Researchers at Washington University School of Medicine in St. Louis and Cytex Therapeutics Inc. in Durham, N.C. found a way to grow cartilage from stem cells and mold it into a hip joint.
The new technology could impact 30 million Americans currently living with osteoarthritis and considering joint replacements, and, according to Washington University, that number is on the rise. It may also help people who are not candidates for full joint replacements.
Osteoarthritis is the most common chronic condition of the joints and occurs when cartilage wears down. The new stem cell cartilage may help replace worn-out tissue in joints and fight arthritis by releasing anti-inflammatory molecules.
Dr. Farshid Guilak, a professor of orthopedic surgery at Washington University, and his team create the cartilage by covering a precise mold of the patient’s joint with their own stem cells taken from fat beneath the skin. Doctors can then place the cartilage on an arthritic joint, resurfacing it with living cells instead of an artificial metal or plastic implant.
Using gene therapy, researchers programmed the stem cells to release anti-inflammatory molecules activated by a drug administered to patients.
“When there is inflammation, we can give a patient a simple drug, which activates the gene we’ve implanted, to lower inflammation in the joint,” Guilak said in a university news release. “We can stop giving the drug at any time, which turns off the gene.”
The new technology is not just for seniors, either. Younger patients under 50 are typically not candidates for total hip replacement surgery because implants only last about 20 years. Replacing cartilage could prevent or delay hip replacement.
Performing a second surgery to replace a failed implant — called revision surgery — is risky because it can damage bone and tissue. There are also risks of infection and other surgical complications.
Also, while many medical device companies advertise the long life of their hip implants, studies and data from national implant registries found some fail prematurely — some, in less than five years. Patients who receive these faulty implants find themselves with disabling pain, fracture and other complications that often require a second surgery to fix.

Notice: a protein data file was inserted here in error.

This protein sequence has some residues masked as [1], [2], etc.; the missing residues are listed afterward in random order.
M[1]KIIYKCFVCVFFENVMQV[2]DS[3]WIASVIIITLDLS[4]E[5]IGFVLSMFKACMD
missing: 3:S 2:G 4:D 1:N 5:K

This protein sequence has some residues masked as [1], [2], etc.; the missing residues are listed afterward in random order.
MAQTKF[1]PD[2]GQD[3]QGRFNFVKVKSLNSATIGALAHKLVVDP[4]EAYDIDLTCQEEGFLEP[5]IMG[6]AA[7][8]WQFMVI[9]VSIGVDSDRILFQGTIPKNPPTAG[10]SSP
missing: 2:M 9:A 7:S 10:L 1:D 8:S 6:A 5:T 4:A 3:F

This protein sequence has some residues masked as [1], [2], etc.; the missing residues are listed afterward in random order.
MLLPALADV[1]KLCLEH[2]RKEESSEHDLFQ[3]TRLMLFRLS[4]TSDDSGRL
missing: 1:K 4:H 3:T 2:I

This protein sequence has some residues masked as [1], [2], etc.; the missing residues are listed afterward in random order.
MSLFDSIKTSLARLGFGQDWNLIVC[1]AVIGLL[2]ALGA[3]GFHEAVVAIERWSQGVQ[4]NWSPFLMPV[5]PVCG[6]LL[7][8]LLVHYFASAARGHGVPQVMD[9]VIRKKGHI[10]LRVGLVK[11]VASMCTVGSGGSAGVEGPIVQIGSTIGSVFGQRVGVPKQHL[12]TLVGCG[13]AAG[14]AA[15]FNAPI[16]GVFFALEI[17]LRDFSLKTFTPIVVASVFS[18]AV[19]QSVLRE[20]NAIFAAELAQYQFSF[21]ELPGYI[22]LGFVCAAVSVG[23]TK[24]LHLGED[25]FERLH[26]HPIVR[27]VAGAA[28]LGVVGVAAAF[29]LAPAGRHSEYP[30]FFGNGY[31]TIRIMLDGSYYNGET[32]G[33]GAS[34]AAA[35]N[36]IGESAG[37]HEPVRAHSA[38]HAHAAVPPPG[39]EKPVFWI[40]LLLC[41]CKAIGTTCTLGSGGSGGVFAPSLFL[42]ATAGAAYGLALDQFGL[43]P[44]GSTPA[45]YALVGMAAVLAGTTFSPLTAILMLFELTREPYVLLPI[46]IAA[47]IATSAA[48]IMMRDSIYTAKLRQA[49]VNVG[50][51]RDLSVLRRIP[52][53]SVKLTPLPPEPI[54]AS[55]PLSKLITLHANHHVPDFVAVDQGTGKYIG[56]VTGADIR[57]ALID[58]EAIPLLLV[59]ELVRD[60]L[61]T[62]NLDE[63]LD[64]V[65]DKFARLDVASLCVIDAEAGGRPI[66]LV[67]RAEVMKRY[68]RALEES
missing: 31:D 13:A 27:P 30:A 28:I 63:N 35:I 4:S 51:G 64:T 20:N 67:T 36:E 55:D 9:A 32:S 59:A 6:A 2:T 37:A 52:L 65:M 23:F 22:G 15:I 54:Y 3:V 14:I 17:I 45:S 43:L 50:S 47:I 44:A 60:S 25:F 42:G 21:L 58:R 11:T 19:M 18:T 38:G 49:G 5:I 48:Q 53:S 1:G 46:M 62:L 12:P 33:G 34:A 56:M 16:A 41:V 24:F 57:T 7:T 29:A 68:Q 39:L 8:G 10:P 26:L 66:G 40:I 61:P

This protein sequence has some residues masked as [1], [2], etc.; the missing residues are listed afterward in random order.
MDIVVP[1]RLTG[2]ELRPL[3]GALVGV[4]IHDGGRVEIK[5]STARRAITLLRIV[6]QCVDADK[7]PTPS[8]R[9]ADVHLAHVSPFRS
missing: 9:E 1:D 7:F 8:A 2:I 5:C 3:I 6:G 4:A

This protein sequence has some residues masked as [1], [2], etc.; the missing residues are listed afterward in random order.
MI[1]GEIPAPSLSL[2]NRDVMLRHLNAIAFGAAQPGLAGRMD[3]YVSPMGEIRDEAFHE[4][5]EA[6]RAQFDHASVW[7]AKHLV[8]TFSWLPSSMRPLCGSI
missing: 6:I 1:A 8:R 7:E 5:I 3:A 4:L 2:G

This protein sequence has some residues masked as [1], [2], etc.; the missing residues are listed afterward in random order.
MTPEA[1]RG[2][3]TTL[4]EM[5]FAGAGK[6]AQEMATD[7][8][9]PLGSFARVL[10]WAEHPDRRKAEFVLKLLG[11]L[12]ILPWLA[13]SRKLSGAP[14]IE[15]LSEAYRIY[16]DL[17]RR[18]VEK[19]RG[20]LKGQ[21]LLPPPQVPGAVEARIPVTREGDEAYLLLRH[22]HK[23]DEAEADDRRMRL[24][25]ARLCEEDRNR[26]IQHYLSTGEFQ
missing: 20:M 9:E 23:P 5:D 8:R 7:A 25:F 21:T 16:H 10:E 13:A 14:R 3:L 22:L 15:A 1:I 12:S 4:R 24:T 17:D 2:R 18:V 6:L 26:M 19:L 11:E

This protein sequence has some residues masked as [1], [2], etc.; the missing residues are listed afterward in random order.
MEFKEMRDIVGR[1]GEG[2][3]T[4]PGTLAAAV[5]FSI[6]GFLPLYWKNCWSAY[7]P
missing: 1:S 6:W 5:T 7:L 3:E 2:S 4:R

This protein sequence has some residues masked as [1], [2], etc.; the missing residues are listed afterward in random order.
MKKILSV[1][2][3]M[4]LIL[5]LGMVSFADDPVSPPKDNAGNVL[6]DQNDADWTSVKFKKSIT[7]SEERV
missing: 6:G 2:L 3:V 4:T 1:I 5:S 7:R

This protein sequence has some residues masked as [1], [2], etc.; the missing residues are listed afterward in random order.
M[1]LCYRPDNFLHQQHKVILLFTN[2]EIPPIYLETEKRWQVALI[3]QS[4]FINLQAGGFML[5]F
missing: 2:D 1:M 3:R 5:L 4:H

In recent years, metal-on-metal implants have been under scrutiny for premature failure. Billed as more durable than plastic and ceramic implants, these devices flooded the market. But patients and doctors began reporting problems such as loosening, severe pain, nerve damage and fractures.
In addition, the friction of the metal joints rubbing against each other led to microscopic metal ions flaking off the implants and seeping into blood and tissue, creating pseudo tumors, inflammation and leading to bone and tissue death — a condition known as metallosis.
Companies such as Stryker, Zimmer and Johnson & Johnson’s DePuy all faced recalls of metal-on-metal components in recent years because of above-average failure rates. These recalls led to lawsuits. Documents that surfaced during one DePuy ASR hip trial revealed DePuy knew that the implant had a 40 percent failure rate within five years.
Researchers hope the new stem-cell technology could someday prevent the need for synthetic hips and risky revision surgeries altogether.
“Replacing a failed prosthetic joint is a difficult surgery,” Guilak said. “We’ve developed a way to resurface an arthritic joint using a patient’s own stem cells to grow new cartilage, combined with gene therapy to release anti-inflammatory molecules to keep arthritis at bay. Our hope is to prevent, or at least delay, a standard metal and plastic prosthetic joint replacement.”
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